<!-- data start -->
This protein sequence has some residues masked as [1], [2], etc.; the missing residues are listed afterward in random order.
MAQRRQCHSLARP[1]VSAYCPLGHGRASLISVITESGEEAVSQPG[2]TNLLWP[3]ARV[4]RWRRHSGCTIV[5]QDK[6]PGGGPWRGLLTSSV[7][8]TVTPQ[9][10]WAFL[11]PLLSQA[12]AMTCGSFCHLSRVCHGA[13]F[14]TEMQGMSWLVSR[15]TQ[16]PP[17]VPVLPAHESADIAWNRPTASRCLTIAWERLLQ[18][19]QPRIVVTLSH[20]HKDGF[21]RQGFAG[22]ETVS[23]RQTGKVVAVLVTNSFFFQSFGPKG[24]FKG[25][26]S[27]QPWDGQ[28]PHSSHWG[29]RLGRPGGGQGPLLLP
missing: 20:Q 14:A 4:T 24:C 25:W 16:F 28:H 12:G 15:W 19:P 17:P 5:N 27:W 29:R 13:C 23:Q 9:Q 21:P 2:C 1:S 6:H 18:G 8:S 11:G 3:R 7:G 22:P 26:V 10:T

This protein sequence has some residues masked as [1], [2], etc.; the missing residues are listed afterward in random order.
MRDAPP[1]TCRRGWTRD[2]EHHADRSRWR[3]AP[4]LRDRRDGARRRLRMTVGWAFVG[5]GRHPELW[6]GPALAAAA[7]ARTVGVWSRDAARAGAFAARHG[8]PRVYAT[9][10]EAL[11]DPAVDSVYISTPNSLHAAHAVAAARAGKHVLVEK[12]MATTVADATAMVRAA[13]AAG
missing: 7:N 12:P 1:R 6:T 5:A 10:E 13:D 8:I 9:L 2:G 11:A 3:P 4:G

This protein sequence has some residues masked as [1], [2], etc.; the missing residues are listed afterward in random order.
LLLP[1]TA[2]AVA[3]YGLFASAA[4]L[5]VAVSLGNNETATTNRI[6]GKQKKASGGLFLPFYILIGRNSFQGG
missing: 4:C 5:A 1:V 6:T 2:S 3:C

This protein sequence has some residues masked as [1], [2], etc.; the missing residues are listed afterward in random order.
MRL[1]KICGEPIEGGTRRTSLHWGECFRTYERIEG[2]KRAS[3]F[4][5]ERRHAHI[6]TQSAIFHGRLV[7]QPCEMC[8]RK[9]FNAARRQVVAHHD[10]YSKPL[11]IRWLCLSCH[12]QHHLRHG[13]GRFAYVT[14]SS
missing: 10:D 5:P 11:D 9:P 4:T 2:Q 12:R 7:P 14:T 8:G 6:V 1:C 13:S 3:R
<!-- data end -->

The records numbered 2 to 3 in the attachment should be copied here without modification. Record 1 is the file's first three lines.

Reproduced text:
This protein sequence has some residues masked as [1], [2], etc.; the missing residues are listed afterward in random order.
MRDAPP[1]TCRRGWTRD[2]EHHADRSRWR[3]AP[4]LRDRRDGARRRLRMTVGWAFVG[5]GRHPELW[6]GPALAAAA[7]ARTVGVWSRDAARAGAFAARHG[8]PRVYAT[9][10]EAL[11]DPAVDSVYISTPNSLHAAHAVAAARAGKHVLVEK[12]MATTVADATAMVRAA[13]AAG
missing: 7:N 12:P 1:R 6:T 5:A 10:E 13:D 8:I 9:L 2:G 11:A 3:P 4:G

This protein sequence has some residues masked as [1], [2], etc.; the missing residues are listed afterward in random order.
LLLP[1]TA[2]AVA[3]YGLFASAA[4]L[5]VAVSLGNNETATTNRI[6]GKQKKASGGLFLPFYILIGRNSFQGG
missing: 4:C 5:A 1:V 6:T 2:S 3:C